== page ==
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April 2008

Film Review: Google Me


Have you ever Googled yourself? One of the more entertaining narcissistic pastimes of a slow workday, the trail of information your name leaves behind is practically a scientific experiment waiting to be explored, revealing unexpected passages of history and identity. For struggling actor Jim Killeen, the iconic search engine opened a psychological door that he couldn’t ignore.

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Film Review: Harold & Kumar Escape from Guantanamo Bay


Right from the start I’m stating that I detested this needless “Harold & Kumar” sequel. However, I’m well aware that it will absolutely delight the franchise’s core group of fans, so please, for the love of all that’s holy, do not step an inch further in this review if you cherished “Harold & Kumar Go to White Castle.”

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Film Review: Then She Found Me


Helen Hunt took herself out of the Hollywood game eight years ago after sleepwalking through the Mel Gibson embarrassment, “What Women Want.” She’s acted in a few projects here and there, but “Then She Found Me” feels like a breaking dam: the overflowing artistic release of an actress fed up with what’s been handed to her. Now Hunt takes matters into her own hands with this raw feature film, her directorial debut.

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Film Review: Deal


Poker has been dealt some terrific cinematic hands before, but “Deal” is hardly cinematic. It feels like it would be more at home on the small screen, where the curious lack of energy running through this picture wouldn’t seem quite as severe, “Deal” is a passable diversion for poker junkies, but I fear will hold little interest for anyone not enthralled by gambling.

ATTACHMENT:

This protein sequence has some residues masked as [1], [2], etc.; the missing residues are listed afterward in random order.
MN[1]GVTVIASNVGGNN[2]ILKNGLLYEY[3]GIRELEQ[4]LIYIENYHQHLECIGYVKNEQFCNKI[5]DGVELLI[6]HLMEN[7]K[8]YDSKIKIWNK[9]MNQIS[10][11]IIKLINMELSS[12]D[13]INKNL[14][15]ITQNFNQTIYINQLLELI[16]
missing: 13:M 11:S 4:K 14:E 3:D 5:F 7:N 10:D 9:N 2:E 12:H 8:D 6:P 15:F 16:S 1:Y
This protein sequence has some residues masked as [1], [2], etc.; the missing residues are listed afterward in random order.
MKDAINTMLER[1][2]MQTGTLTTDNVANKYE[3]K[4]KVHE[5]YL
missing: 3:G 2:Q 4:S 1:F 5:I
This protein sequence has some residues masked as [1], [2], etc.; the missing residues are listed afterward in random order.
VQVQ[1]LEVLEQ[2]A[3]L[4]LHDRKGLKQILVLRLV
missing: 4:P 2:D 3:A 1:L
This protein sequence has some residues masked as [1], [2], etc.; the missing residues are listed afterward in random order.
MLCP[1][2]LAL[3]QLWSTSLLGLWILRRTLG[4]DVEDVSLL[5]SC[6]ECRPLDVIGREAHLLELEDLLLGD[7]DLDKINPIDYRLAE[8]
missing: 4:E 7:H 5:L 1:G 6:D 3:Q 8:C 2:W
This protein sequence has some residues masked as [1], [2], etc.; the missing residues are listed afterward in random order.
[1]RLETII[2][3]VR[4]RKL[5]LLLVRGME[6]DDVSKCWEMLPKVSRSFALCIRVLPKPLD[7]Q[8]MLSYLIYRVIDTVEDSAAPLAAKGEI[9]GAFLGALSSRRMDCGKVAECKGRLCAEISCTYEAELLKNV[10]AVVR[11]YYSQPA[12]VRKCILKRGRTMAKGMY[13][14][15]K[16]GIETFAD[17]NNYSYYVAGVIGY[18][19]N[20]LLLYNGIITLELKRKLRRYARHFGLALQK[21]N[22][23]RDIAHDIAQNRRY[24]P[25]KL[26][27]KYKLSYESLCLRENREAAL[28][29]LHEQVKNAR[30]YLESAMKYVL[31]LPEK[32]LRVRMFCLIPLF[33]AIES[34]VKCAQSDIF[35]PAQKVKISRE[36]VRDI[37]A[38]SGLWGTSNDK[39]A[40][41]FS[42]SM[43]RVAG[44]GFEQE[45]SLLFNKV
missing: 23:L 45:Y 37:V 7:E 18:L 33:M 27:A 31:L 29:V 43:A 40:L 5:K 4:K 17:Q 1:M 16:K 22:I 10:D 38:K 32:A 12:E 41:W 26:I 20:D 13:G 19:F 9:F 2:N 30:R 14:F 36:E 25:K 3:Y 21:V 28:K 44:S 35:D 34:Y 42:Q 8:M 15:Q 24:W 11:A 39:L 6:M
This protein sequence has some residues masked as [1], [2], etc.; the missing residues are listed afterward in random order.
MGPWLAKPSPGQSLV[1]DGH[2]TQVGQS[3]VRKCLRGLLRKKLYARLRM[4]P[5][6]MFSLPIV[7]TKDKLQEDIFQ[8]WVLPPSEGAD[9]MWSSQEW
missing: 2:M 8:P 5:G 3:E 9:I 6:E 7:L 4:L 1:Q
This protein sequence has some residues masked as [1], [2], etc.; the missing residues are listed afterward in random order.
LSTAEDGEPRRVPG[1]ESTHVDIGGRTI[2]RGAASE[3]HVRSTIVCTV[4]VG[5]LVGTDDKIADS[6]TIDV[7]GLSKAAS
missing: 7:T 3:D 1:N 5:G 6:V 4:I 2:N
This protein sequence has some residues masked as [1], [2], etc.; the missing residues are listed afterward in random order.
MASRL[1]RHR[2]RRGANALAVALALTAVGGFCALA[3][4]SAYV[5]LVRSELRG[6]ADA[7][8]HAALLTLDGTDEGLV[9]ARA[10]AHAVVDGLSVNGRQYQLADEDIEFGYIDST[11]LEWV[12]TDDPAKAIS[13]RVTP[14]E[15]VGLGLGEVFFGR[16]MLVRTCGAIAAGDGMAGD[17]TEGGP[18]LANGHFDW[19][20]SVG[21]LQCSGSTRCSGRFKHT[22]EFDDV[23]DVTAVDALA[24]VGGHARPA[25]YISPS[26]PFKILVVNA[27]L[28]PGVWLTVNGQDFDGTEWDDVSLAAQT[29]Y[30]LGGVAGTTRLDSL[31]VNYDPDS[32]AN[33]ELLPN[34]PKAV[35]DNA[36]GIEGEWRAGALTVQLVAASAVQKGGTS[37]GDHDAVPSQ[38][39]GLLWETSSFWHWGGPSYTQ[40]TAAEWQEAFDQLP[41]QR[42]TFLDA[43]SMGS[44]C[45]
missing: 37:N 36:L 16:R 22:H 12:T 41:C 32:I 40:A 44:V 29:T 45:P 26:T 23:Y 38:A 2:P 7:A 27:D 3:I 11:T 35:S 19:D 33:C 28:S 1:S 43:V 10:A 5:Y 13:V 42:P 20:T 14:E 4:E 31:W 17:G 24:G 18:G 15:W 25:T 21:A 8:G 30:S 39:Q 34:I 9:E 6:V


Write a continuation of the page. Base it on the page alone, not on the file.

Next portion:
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Film Review: Forgetting Sarah Marshall


For some, the Apatowing of American comedy has perhaps lost its luster through repetition. For others (and this would be me), the unwashed comedic sensibility of the Apatow family is a godsend, and “Forgetting Sarah Marshall” is another barnstorming success, flush with peculiar performances, a frothy stream of vulgarity, and a universal tale of brokenhearted loathing that’s sure to make it the finest awkward date movie of the year.

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Film Review: Where in the World is Osama Bin Laden?


It’s impossible to take Morgan Spurlock seriously as a big-screen documentarian. Clearly he comes from the Michael Moore school of “infotainment,” only without the sharp wit or, frankly, compelling subject matters. If you thought nailing McDonalds for unhealthy eating standards in the 2004 film “Super Size Me” was an easy target, wait till you see Spurlock going after global terrorism.

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Film Review: The Life Before Her Eyes


“The Life Before Her Eyes” is a tender film of internal discoveries that doesn’t need any sort of artificial push. An adaptation of Laura Kasischke’s novel, the picture is yearning to follow the literary pathway led by the author, yet quickly becomes a film better at using its own artistic choices instead of trying to communicate established ones.

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Film Review: Jack and Jill vs. the World


“Jack and Jill vs. the World” is teeming with infuriating cinematic qualities. On the surface, it’s an easy film to loathe, yet on closer inspection writer/director Vanessa Parise has managed to establish some interesting emotional corners in this otherwise bubblegum diversion, the least of which is getting Freddie Prinze Jr. to act like an adult for once.

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The Music Time Forgot: The "Judgment Night" Soundtrack


“Judgment Night” was a forgettable 1993 suburban-paranoia action film that starred Emilio Estevez as the “average white dude” and Denis Leary as the charismatic heavy. Lordy, I haven’t viewed the film since its theatrical release, but peeking back into the “Brichives” reveals that I enjoyed the picture when I was a pup, but found it too “clichéd.” I was already using asshat critic-speak back then. Not bad.

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Film Review: Young @ Heart


I understand that the nauseatingly titled “Young @ Heart” is intended to be a joyous celebration of life, but I was bothered by the film in ways I’m having trouble putting my finger on. It’s a heavy documentary about such a cheerful moment of self-expression, but much like last winter’s “The Bucket List,” it is ultimately a story of death, and that is too much weight for this fragile film to carry.

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